“Unaccustomed, of late years at least, to deal with tales of twice-told travel, I can not but feel, especially when, as in the present case, so much detail has been expended upon the trivialities of a Diary, the want of that freshness and originality which would have helped the reader over a little lengthiness. My best excuse is the following extract from the lexicographer’s “Journey to the Western Islands,” made in company with Mr. Boswell during the year of grace 1773, and upheld even at that late hour as somewhat a feat in the locomotive line.
These diminutive observations seem to take away something from the dignity of writing, and therefore are never communicated but with hesitation, and a little fear of abasement and contempt. But it must be remembered that life consists not of a series of illustrious actions or elegant enjoyments; the greater part of our time passes in compliance with necessities, in the performance of daily duties, in the removal of small inconveniences, in the procurement of petty pleasures, and we are well or ill at ease as the main stream of life glides on smoothly, or is ruffled by small obstacles and frequent interruptions.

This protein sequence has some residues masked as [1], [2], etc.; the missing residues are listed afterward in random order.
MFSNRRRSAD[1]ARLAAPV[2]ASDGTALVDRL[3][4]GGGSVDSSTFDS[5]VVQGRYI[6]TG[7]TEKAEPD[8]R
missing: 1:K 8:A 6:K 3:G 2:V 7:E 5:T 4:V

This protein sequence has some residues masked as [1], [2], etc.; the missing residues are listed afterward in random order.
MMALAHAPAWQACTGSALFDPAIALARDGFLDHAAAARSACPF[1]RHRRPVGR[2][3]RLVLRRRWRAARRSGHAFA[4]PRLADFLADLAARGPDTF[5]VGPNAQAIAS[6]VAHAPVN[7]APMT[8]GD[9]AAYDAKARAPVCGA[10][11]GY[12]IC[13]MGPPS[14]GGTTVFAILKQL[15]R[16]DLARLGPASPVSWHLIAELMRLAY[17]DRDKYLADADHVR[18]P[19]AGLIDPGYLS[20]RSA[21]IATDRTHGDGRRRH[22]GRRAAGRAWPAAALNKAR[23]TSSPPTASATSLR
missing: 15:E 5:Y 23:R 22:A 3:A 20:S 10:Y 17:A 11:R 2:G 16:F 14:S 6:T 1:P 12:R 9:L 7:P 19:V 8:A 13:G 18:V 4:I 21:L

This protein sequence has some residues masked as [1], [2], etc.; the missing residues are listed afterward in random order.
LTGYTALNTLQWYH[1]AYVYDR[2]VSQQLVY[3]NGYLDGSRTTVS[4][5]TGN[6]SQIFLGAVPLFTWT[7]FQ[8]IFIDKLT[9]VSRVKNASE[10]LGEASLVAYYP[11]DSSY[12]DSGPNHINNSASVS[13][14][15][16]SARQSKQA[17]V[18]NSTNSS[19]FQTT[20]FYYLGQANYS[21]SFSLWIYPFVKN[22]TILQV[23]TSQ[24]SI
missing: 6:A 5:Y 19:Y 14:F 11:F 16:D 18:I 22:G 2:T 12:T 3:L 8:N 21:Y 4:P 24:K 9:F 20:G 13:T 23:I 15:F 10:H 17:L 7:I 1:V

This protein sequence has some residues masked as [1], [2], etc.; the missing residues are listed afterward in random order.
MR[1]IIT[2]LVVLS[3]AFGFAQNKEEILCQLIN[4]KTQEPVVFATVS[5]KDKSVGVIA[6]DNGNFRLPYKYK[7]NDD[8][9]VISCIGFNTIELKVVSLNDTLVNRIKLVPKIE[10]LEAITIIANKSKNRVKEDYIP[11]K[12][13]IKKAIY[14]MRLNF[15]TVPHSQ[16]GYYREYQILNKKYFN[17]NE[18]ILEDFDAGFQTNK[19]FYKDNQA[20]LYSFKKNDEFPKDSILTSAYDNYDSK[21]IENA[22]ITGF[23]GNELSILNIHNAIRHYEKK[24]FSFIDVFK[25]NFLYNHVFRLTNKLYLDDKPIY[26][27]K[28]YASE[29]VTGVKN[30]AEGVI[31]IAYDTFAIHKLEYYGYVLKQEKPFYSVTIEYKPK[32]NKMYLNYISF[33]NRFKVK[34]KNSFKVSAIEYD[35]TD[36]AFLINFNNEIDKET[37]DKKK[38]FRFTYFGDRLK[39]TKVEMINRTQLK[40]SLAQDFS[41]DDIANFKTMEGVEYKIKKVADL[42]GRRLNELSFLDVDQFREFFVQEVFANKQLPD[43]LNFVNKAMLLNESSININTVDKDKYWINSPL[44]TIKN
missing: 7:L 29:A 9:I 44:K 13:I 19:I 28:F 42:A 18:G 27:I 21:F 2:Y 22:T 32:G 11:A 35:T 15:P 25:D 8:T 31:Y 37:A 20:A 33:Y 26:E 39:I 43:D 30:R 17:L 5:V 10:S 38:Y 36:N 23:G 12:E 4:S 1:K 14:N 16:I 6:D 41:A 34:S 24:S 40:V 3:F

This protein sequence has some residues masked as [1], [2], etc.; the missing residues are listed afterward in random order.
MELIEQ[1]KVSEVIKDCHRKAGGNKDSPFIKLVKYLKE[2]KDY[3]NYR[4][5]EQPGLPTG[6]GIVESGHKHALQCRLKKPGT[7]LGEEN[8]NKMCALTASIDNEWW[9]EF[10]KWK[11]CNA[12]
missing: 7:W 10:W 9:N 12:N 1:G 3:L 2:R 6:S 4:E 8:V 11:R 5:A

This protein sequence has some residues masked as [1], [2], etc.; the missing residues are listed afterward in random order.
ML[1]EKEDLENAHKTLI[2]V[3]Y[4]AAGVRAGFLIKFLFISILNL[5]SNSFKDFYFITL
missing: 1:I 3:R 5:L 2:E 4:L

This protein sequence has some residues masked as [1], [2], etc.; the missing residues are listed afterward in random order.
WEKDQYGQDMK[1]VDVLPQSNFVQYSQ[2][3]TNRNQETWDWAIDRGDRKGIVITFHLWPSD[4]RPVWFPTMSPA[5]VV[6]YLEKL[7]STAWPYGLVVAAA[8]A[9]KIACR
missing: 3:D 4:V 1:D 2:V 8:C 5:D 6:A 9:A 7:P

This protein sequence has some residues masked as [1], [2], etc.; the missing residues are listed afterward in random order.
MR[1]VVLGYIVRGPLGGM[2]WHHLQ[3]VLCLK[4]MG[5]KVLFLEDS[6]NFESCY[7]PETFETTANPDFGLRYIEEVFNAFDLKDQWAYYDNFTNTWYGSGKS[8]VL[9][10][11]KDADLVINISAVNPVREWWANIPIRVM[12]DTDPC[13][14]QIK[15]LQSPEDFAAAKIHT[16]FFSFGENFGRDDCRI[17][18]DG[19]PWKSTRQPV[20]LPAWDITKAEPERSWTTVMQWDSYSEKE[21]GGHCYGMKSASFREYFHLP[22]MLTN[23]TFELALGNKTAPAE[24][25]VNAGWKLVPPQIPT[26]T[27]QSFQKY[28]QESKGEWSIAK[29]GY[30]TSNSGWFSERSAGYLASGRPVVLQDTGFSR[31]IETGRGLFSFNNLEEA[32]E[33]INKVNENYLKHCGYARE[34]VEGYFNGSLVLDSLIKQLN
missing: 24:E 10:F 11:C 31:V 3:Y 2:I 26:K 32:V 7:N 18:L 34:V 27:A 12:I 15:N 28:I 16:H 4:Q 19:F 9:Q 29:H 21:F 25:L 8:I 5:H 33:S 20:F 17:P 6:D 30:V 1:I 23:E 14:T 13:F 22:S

“True! and as the novelist claims his right to elaborate, in the ‘domestic epic,’ the most trivial scenes of household routine, so the traveler may be allowed to enlarge, when copying nature in his humbler way, upon the subject of his little drama, and, not confining himself to the great, the good, and the beautiful, nor suffering himself to be wholly engrossed by the claims of cotton, civilization, and Christianity, useful knowledge and missionary enterprise, to desipere in loco by expatiating upon his bed, his meat, and his drink.”
[Note: “dulce est desipere in loco” = Latin phrase: it is pleasant to be frivolous at the appropriate time.]